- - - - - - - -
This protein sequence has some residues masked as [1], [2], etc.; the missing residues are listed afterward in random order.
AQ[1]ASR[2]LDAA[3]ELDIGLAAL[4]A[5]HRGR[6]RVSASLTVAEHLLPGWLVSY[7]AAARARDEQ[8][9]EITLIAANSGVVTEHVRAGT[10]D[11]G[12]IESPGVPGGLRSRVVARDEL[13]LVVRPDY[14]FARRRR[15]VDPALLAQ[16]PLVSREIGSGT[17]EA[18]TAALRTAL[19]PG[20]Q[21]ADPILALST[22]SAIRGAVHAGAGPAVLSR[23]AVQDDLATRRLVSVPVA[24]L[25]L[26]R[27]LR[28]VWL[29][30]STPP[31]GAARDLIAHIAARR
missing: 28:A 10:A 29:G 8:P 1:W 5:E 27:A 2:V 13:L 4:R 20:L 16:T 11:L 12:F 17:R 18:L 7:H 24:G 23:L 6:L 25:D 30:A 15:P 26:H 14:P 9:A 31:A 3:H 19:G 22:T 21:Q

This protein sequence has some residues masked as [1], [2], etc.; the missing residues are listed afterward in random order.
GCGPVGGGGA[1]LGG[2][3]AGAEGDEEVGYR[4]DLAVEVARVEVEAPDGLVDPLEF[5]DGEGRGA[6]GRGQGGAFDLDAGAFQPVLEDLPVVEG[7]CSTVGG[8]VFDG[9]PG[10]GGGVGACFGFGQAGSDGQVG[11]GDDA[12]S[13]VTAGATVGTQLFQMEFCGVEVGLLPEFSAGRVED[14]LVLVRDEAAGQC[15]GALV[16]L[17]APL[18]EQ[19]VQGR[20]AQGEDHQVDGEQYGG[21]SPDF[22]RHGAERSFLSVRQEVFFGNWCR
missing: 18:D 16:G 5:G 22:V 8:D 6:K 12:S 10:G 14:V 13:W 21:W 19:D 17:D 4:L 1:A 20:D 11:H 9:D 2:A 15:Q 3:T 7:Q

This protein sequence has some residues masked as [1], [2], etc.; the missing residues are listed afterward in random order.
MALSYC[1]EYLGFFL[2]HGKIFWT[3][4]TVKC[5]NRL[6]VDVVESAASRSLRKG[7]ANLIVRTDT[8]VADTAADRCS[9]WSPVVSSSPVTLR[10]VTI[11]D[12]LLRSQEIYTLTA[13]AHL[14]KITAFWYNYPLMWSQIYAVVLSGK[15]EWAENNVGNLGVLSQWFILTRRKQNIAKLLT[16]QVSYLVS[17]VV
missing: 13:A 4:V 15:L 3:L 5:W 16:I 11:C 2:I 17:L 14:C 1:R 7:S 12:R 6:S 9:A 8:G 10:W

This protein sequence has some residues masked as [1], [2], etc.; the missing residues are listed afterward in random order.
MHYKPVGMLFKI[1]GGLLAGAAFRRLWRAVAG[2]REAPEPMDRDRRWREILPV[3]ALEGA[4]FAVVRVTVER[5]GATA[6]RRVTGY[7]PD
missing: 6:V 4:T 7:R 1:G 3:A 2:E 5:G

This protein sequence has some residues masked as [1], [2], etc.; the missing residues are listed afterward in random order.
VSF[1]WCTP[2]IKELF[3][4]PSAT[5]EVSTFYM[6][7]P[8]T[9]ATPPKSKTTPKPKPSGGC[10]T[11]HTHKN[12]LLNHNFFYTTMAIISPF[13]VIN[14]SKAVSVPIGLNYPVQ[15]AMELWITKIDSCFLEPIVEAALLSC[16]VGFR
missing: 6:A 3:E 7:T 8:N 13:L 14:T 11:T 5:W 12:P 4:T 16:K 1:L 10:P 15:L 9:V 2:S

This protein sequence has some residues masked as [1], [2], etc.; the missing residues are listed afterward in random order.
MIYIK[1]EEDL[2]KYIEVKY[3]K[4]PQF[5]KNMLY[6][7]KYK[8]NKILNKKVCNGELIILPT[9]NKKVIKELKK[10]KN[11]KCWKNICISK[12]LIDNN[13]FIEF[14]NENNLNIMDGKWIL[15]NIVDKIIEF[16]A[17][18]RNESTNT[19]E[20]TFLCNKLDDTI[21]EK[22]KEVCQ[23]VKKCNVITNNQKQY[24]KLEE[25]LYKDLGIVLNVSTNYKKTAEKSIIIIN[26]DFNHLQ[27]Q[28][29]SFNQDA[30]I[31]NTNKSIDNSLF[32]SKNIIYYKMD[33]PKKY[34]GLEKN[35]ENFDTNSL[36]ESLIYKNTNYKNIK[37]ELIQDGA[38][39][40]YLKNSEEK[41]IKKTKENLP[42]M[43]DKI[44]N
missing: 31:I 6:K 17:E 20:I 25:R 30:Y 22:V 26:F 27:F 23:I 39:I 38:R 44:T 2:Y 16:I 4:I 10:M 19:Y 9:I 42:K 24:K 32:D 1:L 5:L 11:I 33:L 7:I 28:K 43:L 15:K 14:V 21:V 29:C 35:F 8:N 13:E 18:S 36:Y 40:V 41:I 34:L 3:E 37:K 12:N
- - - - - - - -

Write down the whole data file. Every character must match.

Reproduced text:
This protein sequence has some residues masked as [1], [2], etc.; the missing residues are listed afterward in random order.
AQ[1]ASR[2]LDAA[3]ELDIGLAAL[4]A[5]HRGR[6]RVSASLTVAEHLLPGWLVSY[7]AAARARDEQ[8][9]EITLIAANSGVVTEHVRAGT[10]D[11]G[12]IESPGVPGGLRSRVVARDEL[13]LVVRPDY[14]FARRRR[15]VDPALLAQ[16]PLVSREIGSGT[17]EA[18]TAALRTAL[19]PG[20]Q[21]ADPILALST[22]SAIRGAVHAGAGPAVLSR[23]AVQDDLATRRLVSVPVA[24]L[25]L[26]R[27]LR[28]VWL[29][30]STPP[31]GAARDLIAHIAARR
missing: 28:A 10:A 29:G 8:P 1:W 5:E 27:A 2:V 13:L 4:R 20:L 16:T 11:L 12:F 17:R 18:L 7:H 24:G 23:L 6:L 25:D 30:A 15:P 26:H 14:P 9:A 31:A 3:H 19:G 22:T 21:Q

This protein sequence has some residues masked as [1], [2], etc.; the missing residues are listed afterward in random order.
GCGPVGGGGA[1]LGG[2][3]AGAEGDEEVGYR[4]DLAVEVARVEVEAPDGLVDPLEF[5]DGEGRGA[6]GRGQGGAFDLDAGAFQPVLEDLPVVEG[7]CSTVGG[8]VFDG[9]PG[10]GGGVGACFGFGQAGSDGQVG[11]GDDA[12]S[13]VTAGATVGTQLFQMEFCGVEVGLLPEFSAGRVED[14]LVLVRDEAAGQC[15]GALV[16]L[17]APL[18]EQ[19]VQGR[20]AQGEDHQVDGEQYGG[21]SPDF[22]RHGAERSFLSVRQEVFFGNWCR
missing: 18:D 16:G 5:G 22:V 8:D 6:K 12:S 10:G 14:V 13:W 21:W 19:D 17:D 4:L 1:A 20:D 11:H 9:D 2:A 15:Q 3:T 7:Q

This protein sequence has some residues masked as [1], [2], etc.; the missing residues are listed afterward in random order.
MALSYC[1]EYLGFFL[2]HGKIFWT[3][4]TVKC[5]NRL[6]VDVVESAASRSLRKG[7]ANLIVRTDT[8]VADTAADRCS[9]WSPVVSSSPVTLR[10]VTI[11]D[12]LLRSQEIYTLTA[13]AHL[14]KITAFWYNYPLMWSQIYAVVLSGK[15]EWAENNVGNLGVLSQWFILTRRKQNIAKLLT[16]QVSYLVS[17]VV
missing: 13:A 4:V 15:L 3:L 5:W 16:I 11:C 2:I 17:L 14:C 1:R 7:S 12:R 6:S 9:A 8:G 10:W

This protein sequence has some residues masked as [1], [2], etc.; the missing residues are listed afterward in random order.
MHYKPVGMLFKI[1]GGLLAGAAFRRLWRAVAG[2]REAPEPMDRDRRWREILPV[3]ALEGA[4]FAVVRVTVER[5]GATA[6]RRVTGY[7]PD
missing: 6:V 4:T 7:R 1:G 3:A 2:E 5:G

This protein sequence has some residues masked as [1], [2], etc.; the missing residues are listed afterward in random order.
VSF[1]WCTP[2]IKELF[3][4]PSAT[5]EVSTFYM[6][7]P[8]T[9]ATPPKSKTTPKPKPSGGC[10]T[11]HTHKN[12]LLNHNFFYTTMAIISPF[13]VIN[14]SKAVSVPIGLNYPVQ[15]AMELWITKIDSCFLEPIVEAALLSC[16]VGFR
missing: 6:A 3:E 7:T 8:N 13:L 14:T 11:T 5:W 12:P 4:T 16:K 1:L 10:P 15:L 9:V 2:S

This protein sequence has some residues masked as [1], [2], etc.; the missing residues are listed afterward in random order.
MIYIK[1]EEDL[2]KYIEVKY[3]K[4]PQF[5]KNMLY[6][7]KYK[8]NKILNKKVCNGELIILPT[9]NKKVIKELKK[10]KN[11]KCWKNICISK[12]LIDNN[13]FIEF[14]NENNLNIMDGKWIL[15]NIVDKIIEF[16]A[17][18]RNESTNT[19]E[20]TFLCNKLDDTI[21]EK[22]KEVCQ[23]VKKCNVITNNQKQY[24]KLEE[25]LYKDLGIVLNVSTNYKKTAEKSIIIIN[26]DFNHLQ[27]Q[28][29]SFNQDA[30]I[31]NTNKSIDNSLF[32]SKNIIYYKMD[33]PKKY[34]GLEKN[35]ENFDTNSL[36]ESLIYKNTNYKNIK[37]ELIQDGA[38][39][40]YLKNSEEK[41]IKKTKENLP[42]M[43]DKI[44]N
missing: 31:I 6:K 17:E 20:I 25:R 30:Y 22:V 26:F 27:F 23:I 39:I 38:R 44:T 2:Y 16:I 4:I 10:M 19:Y 9:I 42:K 24:K 32:D 1:L 5:L 11:I 33:L 7:I 28:K 43:L 15:K 14:V 21:V 29:C 35:F 8:N 13:E 18:S 36:Y 40:V 41:I 34:L 3:E 37:K 12:N